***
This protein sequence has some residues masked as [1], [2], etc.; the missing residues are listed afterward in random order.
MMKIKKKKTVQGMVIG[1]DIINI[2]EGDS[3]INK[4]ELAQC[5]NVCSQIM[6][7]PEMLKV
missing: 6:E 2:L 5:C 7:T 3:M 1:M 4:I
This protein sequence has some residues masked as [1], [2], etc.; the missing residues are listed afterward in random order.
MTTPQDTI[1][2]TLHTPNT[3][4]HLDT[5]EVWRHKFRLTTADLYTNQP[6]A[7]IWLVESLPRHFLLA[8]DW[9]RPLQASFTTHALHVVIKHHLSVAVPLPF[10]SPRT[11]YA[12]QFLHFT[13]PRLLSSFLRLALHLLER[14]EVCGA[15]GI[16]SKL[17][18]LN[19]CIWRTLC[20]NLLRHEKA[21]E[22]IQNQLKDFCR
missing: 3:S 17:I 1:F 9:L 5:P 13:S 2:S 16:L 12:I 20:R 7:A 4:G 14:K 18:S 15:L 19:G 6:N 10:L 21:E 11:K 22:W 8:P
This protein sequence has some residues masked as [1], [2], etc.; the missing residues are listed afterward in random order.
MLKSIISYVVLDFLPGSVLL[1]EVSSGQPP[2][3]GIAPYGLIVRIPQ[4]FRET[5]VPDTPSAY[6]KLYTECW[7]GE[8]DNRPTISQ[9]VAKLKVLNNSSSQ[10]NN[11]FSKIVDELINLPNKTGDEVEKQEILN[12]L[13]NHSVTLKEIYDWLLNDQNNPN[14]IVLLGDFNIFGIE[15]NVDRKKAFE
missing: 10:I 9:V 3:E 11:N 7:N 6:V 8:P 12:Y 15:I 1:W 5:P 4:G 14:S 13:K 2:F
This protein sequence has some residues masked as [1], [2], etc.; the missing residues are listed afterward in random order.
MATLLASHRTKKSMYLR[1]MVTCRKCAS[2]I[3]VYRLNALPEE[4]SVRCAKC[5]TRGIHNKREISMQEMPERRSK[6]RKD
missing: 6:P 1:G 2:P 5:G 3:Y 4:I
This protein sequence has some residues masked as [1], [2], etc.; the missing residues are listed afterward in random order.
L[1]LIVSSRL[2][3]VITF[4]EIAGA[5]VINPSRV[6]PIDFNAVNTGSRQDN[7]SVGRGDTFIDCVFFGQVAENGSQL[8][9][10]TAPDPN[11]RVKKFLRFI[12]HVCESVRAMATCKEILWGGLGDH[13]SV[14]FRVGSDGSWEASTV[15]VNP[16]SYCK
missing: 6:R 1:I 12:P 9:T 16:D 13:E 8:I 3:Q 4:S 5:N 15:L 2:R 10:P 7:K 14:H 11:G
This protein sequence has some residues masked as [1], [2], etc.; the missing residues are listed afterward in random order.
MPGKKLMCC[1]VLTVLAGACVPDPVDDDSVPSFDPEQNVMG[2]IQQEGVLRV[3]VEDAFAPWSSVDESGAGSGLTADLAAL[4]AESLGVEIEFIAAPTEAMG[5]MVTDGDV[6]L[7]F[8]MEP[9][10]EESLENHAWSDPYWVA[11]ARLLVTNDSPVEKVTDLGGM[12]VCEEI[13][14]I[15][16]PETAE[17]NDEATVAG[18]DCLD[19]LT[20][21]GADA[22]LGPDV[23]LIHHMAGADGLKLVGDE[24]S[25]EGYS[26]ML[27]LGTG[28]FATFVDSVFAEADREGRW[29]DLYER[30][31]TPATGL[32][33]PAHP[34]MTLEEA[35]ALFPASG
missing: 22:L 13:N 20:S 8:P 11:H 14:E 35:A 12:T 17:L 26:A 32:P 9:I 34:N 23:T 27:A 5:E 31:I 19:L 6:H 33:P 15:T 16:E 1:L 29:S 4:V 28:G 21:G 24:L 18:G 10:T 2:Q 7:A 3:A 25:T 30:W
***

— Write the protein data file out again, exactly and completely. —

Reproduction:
This protein sequence has some residues masked as [1], [2], etc.; the missing residues are listed afterward in random order.
MMKIKKKKTVQGMVIG[1]DIINI[2]EGDS[3]INK[4]ELAQC[5]NVCSQIM[6][7]PEMLKV
missing: 6:E 2:L 5:C 7:T 3:M 1:M 4:I
This protein sequence has some residues masked as [1], [2], etc.; the missing residues are listed afterward in random order.
MTTPQDTI[1][2]TLHTPNT[3][4]HLDT[5]EVWRHKFRLTTADLYTNQP[6]A[7]IWLVESLPRHFLLA[8]DW[9]RPLQASFTTHALHVVIKHHLSVAVPLPF[10]SPRT[11]YA[12]QFLHFT[13]PRLLSSFLRLALHLLER[14]EVCGA[15]GI[16]SKL[17][18]LN[19]CIWRTLC[20]NLLRHEKA[21]E[22]IQNQLKDFCR
missing: 3:S 17:I 1:F 9:L 5:P 13:S 2:S 16:L 12:I 20:R 7:A 4:G 14:K 18:S 15:L 19:G 6:N 10:L 21:E 11:K 22:W 8:P
This protein sequence has some residues masked as [1], [2], etc.; the missing residues are listed afterward in random order.
MLKSIISYVVLDFLPGSVLL[1]EVSSGQPP[2][3]GIAPYGLIVRIPQ[4]FRET[5]VPDTPSAY[6]KLYTECW[7]GE[8]DNRPTISQ[9]VAKLKVLNNSSSQ[10]NN[11]FSKIVDELINLPNKTGDEVEKQEILN[12]L[13]NHSVTLKEIYDWLLNDQNNPN[14]IVLLGDFNIFGIE[15]NVDRKKAFE
missing: 10:I 9:V 3:E 11:N 7:N 6:V 8:P 12:Y 15:I 1:W 5:P 4:G 14:S 13:K 2:F
This protein sequence has some residues masked as [1], [2], etc.; the missing residues are listed afterward in random order.
MATLLASHRTKKSMYLR[1]MVTCRKCAS[2]I[3]VYRLNALPEE[4]SVRCAKC[5]TRGIHNKREISMQEMPERRSK[6]RKD
missing: 6:P 1:G 2:P 5:G 3:Y 4:I
This protein sequence has some residues masked as [1], [2], etc.; the missing residues are listed afterward in random order.
L[1]LIVSSRL[2][3]VITF[4]EIAGA[5]VINPSRV[6]PIDFNAVNTGSRQDN[7]SVGRGDTFIDCVFFGQVAENGSQL[8][9][10]TAPDPN[11]RVKKFLRFI[12]HVCESVRAMATCKEILWGGLGDH[13]SV[14]FRVGSDGSWEASTV[15]VNP[16]SYCK
missing: 6:R 1:I 12:P 9:T 16:D 13:E 8:I 3:Q 4:S 5:N 15:L 2:R 10:P 7:K 14:H 11:G
This protein sequence has some residues masked as [1], [2], etc.; the missing residues are listed afterward in random order.
MPGKKLMCC[1]VLTVLAGACVPDPVDDDSVPSFDPEQNVMG[2]IQQEGVLRV[3]VEDAFAPWSSVDESGAGSGLTADLAAL[4]AESLGVEIEFIAAPTEAMG[5]MVTDGDV[6]L[7]F[8]MEP[9][10]EESLENHAWSDPYWVA[11]ARLLVTNDSPVEKVTDLGGM[12]VCEEI[13][14]I[15][16]PETAE[17]NDEATVAG[18]DCLD[19]LT[20][21]GADA[22]LGPDV[23]LIHHMAGADGLKLVGDE[24]S[25]EGYS[26]ML[27]LGTG[28]FATFVDSVFAEADREGRW[29]DLYER[30][31]TPATGL[32][33]PAHP[34]MTLEEA[35]ALFPASG
missing: 22:L 13:N 20:S 8:P 11:H 14:E 35:A 12:T 17:L 26:A 32:P 9:I 34:N 23:T 27:A 5:E 31:I 19:L 6:H 33:P 15:T 16:E 1:L 29:S 4:V 28:G 21:G 24:L 18:G 10:T 2:Q 7:A 3:A 25:T 30:W